Fri, 03 Jul 2020

A response to: Privilege still dominates rugby

17 Oct 2019, 17:44 GMT+10

Mr Mazwi writes a compelling article about rugby culture in South Africa to which there are some broad truths. It is no question that rugby is still a predominantly white sport, and as South Africans we know that there is so much more to do, so many more hills to climb, in order for the sport to reach the heights of inclusivity set by the vision of the late Nelson Mandela. Notwithstanding these truths, Mr Mazwi's article misses the point and errs on the side of conspiracy instead of reasoned analysis of the problems facing rugby in South Africa.

Mwazi makes the case that racism will always be seen as part of the Springbok team and the rugby playing community in South Africa at large. In the very next sentence, he highlights this by stating that Afrikaans is still used as a medium of communication on the field. The problem is that he has conflated racism and Afrikaans. A language itself - a medium of communication - is not racist. There is nothing wrong with the Afrikaans language. To use a parallel to illustrate my point, one can accept that despite the history of the Nazi's and the Holocaust, the medium of German is not anti-Semitic. In the same way, speaking Afrikaans does not constitute racism.

In fact, the use of Afrikaans on the field has practical applications instead of sinister racial overtones. For example, the players can communicate with each other and make lineout calls without opposition teams knowing what they are saying. In a recent interview before the World Cup Match against Italy, Duane Vermuelen stated, in reference to Braam Steyn who plays for Italy, that "I think he's a Cape Town boy, so we'll have to be clever when it comes to lineouts and making our calls, because he understands Afrikaans". In this way, our diversity can serve as an advantage on the field, but I do hope that one day I will hear Zulu, isiXhosa and Afrikaans on the field, too.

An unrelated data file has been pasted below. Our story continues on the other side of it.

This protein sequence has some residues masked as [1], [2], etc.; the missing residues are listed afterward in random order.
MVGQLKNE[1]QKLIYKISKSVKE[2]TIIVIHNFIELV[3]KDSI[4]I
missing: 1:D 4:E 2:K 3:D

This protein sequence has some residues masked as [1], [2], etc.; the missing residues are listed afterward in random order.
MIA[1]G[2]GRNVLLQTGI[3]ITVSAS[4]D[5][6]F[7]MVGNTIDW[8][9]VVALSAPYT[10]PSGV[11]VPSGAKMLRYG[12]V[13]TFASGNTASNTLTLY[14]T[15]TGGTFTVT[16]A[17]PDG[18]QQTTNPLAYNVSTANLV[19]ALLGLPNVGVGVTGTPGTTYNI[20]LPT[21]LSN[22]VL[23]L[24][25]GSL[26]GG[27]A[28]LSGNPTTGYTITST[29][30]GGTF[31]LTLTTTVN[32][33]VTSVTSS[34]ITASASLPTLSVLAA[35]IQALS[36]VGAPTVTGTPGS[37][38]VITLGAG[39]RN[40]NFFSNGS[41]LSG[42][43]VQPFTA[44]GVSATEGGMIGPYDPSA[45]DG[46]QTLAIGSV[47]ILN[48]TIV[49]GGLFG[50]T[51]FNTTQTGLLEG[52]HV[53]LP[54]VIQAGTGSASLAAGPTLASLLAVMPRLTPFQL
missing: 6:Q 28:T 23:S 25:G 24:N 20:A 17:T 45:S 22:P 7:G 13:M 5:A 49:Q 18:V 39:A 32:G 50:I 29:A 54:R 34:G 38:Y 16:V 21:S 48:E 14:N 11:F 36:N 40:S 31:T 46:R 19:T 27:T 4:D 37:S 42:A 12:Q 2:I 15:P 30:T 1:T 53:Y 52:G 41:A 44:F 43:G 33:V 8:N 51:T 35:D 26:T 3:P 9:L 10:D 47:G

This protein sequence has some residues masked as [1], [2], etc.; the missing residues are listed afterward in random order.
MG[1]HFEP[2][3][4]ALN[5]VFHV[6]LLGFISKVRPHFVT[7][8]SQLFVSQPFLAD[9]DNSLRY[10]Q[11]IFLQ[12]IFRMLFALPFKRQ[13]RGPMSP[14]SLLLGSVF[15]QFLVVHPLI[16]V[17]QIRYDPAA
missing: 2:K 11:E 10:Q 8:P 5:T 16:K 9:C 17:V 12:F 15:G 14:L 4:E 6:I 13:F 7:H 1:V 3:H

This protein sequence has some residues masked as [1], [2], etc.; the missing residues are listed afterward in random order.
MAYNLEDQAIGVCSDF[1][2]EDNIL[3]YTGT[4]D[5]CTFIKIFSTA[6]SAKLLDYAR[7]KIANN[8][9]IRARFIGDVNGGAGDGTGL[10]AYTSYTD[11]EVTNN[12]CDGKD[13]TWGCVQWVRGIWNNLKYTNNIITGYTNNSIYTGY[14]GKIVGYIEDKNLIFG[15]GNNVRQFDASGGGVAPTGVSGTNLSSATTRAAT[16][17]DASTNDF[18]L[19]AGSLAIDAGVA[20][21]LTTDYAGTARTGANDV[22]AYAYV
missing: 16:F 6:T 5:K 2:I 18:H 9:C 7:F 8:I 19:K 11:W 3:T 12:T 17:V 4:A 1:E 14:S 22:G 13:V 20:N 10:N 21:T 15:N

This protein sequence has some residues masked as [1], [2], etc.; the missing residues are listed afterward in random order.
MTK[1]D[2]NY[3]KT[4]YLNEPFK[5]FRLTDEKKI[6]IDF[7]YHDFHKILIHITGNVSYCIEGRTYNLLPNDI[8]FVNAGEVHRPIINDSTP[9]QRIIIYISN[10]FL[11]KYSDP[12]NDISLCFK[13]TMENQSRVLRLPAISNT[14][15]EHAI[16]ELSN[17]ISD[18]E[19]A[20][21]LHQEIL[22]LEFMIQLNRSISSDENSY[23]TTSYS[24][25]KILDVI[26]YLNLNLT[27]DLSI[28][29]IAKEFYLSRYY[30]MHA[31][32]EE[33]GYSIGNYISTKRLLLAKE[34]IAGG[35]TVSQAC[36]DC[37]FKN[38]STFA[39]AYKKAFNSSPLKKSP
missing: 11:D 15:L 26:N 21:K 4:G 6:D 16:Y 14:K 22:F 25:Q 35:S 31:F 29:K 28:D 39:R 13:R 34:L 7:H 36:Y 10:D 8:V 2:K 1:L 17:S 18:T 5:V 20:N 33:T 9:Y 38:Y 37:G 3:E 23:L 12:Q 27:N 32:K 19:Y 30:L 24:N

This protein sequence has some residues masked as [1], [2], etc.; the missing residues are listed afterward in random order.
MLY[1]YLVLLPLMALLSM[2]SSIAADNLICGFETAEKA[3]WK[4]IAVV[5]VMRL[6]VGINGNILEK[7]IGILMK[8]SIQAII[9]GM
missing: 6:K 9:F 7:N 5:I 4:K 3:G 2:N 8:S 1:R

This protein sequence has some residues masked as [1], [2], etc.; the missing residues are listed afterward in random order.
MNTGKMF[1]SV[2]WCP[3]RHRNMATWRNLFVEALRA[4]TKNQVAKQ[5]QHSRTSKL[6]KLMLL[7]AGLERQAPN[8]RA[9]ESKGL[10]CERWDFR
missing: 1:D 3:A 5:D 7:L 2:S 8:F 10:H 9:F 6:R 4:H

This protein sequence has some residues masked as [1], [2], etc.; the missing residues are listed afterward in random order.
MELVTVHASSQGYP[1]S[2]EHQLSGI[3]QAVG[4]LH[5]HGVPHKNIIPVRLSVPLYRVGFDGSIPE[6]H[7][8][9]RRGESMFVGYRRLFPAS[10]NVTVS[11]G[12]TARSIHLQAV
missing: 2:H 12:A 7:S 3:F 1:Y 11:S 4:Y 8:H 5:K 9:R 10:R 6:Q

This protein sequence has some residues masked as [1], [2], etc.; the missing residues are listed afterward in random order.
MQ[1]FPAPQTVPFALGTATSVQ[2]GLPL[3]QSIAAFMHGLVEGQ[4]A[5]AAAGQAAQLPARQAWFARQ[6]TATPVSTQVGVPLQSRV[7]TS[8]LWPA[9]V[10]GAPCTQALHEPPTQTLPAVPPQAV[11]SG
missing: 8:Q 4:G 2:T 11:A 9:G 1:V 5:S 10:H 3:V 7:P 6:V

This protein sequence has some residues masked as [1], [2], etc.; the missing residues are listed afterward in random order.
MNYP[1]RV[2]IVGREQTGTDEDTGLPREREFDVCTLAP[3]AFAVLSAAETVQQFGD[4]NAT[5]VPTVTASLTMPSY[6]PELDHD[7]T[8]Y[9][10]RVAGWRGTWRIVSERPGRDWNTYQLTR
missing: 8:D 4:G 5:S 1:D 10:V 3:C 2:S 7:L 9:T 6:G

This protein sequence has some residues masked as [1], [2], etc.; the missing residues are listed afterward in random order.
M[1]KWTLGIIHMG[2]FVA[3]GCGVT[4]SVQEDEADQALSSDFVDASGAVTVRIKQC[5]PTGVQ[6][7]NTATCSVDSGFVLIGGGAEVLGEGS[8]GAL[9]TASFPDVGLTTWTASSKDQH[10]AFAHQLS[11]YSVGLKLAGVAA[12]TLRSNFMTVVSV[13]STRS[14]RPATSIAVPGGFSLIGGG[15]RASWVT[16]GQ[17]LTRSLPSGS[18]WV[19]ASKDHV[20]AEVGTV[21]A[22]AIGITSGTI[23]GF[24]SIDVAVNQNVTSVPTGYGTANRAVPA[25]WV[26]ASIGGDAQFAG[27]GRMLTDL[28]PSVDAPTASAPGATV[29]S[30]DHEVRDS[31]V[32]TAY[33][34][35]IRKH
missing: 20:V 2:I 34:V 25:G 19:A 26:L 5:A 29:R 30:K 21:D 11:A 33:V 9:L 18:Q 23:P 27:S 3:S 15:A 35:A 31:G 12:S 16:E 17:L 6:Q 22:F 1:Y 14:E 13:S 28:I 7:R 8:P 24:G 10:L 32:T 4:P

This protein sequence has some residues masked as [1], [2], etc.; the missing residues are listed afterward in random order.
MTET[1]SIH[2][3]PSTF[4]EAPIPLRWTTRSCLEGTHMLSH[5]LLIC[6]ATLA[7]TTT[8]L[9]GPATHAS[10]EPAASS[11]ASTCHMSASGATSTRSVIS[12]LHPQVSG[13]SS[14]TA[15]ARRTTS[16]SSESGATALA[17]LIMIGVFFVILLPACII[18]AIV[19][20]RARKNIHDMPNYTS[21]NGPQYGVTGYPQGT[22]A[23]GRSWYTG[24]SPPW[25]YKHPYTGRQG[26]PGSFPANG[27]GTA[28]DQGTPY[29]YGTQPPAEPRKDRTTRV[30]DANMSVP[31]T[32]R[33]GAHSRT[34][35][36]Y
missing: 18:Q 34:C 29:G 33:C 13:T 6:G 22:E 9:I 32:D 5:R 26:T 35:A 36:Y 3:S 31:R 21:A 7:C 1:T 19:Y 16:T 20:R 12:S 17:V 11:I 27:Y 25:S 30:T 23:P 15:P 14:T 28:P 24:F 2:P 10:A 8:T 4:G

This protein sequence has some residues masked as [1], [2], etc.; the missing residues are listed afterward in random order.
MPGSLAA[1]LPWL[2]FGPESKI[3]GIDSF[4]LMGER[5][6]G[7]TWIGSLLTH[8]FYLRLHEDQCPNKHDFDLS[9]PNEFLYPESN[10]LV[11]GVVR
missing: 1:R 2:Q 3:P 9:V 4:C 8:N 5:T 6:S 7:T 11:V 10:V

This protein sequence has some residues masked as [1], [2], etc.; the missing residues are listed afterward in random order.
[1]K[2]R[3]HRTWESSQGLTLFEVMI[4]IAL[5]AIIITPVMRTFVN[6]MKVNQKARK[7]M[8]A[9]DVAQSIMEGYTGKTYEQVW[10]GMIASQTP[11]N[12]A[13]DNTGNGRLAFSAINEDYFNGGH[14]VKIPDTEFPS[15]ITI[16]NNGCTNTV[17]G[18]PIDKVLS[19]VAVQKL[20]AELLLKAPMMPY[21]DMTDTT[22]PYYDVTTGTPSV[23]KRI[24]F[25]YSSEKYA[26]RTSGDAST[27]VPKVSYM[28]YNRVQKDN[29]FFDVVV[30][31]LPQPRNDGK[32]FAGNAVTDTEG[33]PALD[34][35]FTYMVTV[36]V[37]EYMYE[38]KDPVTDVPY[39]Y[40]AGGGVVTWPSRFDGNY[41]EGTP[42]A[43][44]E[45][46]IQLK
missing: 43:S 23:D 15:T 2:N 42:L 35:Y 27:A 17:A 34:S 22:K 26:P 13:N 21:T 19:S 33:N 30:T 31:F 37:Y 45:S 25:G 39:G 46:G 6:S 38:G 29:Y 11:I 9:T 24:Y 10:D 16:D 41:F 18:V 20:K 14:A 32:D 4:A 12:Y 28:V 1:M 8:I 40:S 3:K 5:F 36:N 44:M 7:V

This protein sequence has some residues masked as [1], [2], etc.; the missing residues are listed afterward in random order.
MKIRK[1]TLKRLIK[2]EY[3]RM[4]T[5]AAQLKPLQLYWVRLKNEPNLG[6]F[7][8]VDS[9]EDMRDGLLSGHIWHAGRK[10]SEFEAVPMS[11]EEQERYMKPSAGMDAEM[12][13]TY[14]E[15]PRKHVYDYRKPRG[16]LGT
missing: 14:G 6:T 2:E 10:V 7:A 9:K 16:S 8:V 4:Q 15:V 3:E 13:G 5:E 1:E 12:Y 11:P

In this response, I will not address the "bomb squad" non-issue. Makazole Mapimpi has clarified what happened and Xola Ntshinga's response, which sums up the position taken in this article, can be found here.

Mazwi's article further highlights that racial intolerance in rugby is still prevalent to this day as "skilled African players are mostly played out of position just to frustrate them". While racial intolerance may wield its ugly head in sport in general, his argument that most black players are played out of position to frustrate them is entirely nonsensical.

Firstly, there are a large number of white rugby players that have been moved out of position by coaches, including: Brent Russell (notoriously mismanaged) who was a fullback and played wing and flyhalf; Ruan Pienaar who was a scrumhalf and played flyhalf and fullback; Jean de Villiers who started on the wing and moved to centre; Frans Steyn who started at fullback and was moved to wing, flyhalf and centre. And who can forget John Smit, an out-and-out hooker, who was moved to prop for the 2011 World Cup and, when asked about the positional change, stated in jest: "I don't see myself changing position again, unless there is a crisis at flyhalf".

Positional changes in rugby are normal and frequent and are done for a wide range of reasons - but it is not a targeted method to hamper a player's career - regardless of colour.